We look at the existing rule pertaining to property transactions where the consideration value is below the circle rate, the proposed modifications in Budget 2020 and how this can help property buyers, sellers and the industry.
State governments generally revise the circle rates of properties at regular intervals. This is done, to discourage the evasion of stamp duty and registration fees by sellers and buyers, by mentioning a lower property price than the actual prevailing market rate. Certain restrictions discourage sellers and buyers from entering into transactions below the circle rate. However, due to the slowdown in the real estate sector, property prices have not increased across various cities in India. Consequently, developers may be unable to clear their inventory by selling their properties at a discount that brings the prices below the circle rates. While the government has allowed some relaxation between the circle rate and the market rate, it is not sufficient for the revival of the realty sector in the prevailing situation. So, the government has proposed to increase this relaxation in Budget 2020.
The existing rule stipulates that the transaction value of the property should not be less than the circle rate by more than 5%, else the difference is considered as income and would result in an additional tax burden for the buyer and seller. For example, if you bought a property worth Rs 30 lakhs but the circle rate was Rs 35 lakhs, then, the difference of Rs 5 lakhs, would be considered as other income in the buyer’s hands and it would be taxed accordingly. The registration charges and stamp duty would also be paid at the applicable circle rate. From the seller’s point of view, as the property is registered at the applicable circle rate, he has to pay a higher capital gains tax. However, the buyer and seller do not need to pay any excess fee, if the difference between the transaction value and circle rate is below the stipulated 5% level.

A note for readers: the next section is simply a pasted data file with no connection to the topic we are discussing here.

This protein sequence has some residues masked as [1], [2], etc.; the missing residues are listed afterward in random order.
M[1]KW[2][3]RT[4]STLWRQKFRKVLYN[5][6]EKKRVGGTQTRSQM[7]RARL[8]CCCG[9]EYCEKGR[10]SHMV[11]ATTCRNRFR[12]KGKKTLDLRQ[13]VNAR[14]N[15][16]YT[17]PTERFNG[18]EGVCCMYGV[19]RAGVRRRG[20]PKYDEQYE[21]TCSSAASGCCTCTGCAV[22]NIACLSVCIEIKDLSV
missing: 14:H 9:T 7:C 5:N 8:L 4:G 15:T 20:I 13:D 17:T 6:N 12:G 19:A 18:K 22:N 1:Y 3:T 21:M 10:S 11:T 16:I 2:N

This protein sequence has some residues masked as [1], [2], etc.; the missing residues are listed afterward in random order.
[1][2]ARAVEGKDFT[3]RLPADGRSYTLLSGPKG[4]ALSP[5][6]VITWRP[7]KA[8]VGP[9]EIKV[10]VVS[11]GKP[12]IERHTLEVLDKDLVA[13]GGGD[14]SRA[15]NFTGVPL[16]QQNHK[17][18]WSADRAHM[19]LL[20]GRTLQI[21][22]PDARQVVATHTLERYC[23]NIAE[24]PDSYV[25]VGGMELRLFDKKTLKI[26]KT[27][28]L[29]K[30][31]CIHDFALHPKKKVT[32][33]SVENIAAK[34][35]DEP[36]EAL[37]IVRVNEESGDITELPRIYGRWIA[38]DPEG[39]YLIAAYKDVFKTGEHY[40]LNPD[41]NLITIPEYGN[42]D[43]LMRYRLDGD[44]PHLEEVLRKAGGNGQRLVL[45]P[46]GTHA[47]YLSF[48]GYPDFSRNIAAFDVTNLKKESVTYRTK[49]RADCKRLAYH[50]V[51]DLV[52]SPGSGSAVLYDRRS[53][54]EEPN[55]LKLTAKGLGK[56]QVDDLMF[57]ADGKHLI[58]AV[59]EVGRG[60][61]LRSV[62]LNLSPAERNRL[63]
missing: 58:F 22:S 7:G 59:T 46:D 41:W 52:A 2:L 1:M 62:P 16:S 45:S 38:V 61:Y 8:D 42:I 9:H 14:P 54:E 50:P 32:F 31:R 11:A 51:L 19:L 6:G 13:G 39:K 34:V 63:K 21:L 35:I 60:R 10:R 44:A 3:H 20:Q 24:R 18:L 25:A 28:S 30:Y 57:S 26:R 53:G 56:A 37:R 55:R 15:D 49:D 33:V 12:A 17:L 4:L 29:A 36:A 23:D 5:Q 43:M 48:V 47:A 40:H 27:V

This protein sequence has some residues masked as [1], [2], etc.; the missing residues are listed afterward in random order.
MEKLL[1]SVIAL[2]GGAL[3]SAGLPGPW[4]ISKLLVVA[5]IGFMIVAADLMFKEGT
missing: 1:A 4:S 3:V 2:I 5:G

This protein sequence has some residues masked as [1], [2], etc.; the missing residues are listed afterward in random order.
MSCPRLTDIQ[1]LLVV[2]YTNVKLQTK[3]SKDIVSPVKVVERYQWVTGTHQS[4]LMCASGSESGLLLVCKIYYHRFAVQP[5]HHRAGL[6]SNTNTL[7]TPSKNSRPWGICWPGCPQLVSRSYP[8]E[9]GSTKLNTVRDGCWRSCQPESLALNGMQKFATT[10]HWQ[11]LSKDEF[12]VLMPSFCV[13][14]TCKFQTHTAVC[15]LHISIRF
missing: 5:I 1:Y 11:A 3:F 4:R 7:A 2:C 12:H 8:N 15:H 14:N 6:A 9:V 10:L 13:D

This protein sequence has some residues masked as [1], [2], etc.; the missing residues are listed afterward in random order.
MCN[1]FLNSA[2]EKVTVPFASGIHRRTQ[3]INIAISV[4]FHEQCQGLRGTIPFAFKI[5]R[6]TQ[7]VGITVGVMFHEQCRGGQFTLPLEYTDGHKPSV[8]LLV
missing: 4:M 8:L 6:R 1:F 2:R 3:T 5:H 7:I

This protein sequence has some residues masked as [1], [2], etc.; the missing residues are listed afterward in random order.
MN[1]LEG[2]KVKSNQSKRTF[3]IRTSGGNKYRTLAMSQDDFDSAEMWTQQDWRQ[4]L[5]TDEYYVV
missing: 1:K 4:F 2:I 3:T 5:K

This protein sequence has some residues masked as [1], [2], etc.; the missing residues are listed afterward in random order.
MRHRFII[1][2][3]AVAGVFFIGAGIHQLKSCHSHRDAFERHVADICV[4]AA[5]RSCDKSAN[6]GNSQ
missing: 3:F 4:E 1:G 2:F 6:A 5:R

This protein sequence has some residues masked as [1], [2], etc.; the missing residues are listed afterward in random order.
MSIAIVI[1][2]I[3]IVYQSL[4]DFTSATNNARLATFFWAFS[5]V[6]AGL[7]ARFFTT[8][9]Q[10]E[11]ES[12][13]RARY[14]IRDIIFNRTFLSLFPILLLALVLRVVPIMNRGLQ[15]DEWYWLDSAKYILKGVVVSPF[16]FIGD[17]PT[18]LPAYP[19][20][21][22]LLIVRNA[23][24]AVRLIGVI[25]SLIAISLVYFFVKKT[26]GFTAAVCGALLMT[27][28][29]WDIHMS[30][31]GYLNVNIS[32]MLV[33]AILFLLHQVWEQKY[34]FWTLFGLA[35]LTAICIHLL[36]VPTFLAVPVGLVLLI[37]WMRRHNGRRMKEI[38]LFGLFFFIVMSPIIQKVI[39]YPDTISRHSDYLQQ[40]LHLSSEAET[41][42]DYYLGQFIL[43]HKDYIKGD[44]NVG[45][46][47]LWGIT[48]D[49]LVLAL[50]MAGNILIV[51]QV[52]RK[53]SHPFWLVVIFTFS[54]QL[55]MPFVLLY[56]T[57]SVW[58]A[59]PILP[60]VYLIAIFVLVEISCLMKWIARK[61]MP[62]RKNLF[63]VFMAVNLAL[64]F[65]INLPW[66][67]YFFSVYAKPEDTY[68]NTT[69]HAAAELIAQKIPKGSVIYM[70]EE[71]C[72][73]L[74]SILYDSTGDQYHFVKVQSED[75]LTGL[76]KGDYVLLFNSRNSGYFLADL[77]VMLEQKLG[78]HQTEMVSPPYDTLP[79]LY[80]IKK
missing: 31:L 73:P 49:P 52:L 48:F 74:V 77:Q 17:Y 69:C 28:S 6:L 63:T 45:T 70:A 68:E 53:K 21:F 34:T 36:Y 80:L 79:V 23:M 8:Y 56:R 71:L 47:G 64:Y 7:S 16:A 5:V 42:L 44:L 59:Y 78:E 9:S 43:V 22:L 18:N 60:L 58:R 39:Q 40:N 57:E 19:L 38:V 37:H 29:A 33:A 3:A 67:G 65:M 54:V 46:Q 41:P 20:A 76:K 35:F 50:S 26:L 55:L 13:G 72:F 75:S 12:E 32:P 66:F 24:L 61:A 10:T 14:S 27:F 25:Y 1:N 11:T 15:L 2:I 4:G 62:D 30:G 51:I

In Budget 2020, the government has proposed to increase the threshold limit for the difference between the transaction value and the circle rate to 10%, from the current 5% level. According to Shubham Jain, group head and senior vice-president, corporate ratings, ICRA Ltd, the government’s move will provide relief on capital gains tax for the sector as a whole, on property valuations which are up to 10% below the circle rate, as against the earlier provision of 5%. Nimish Gupta, FRICS – MD, south Asia, RICS, points out that the announcements in the Budget will provide some respite to property buyers, in cases where the gap between the circle rate and the market rate is disproportionately high.
“Earlier, any gap over 5% would be added to the buyer’s income and would be liable to tax at nominal rates. Now, the same has been enhanced to 10%, which would encourage transaction activity in property markets,” explains Gupta.
The proposal is also likely to help developers, as they can now offer their property at a lower rate than the prevailing circle rate, to monetise their idle assets. This will help them to clear their existing inventory, to generate liquidity for their other projects.
However, it is essential to note that property prices and trends are not uniform across the country. Some cities are witnessing good growth and appreciation in prices while others are witnessing prolonged stagnation in demand and corrections in property rates. So, the government could also consider a mechanism, for location-based relaxation to allow more than 10% relaxation, to revive the market. Circle rates also need to be revised in a more realistic way, to address the issues related to the fall in property rates.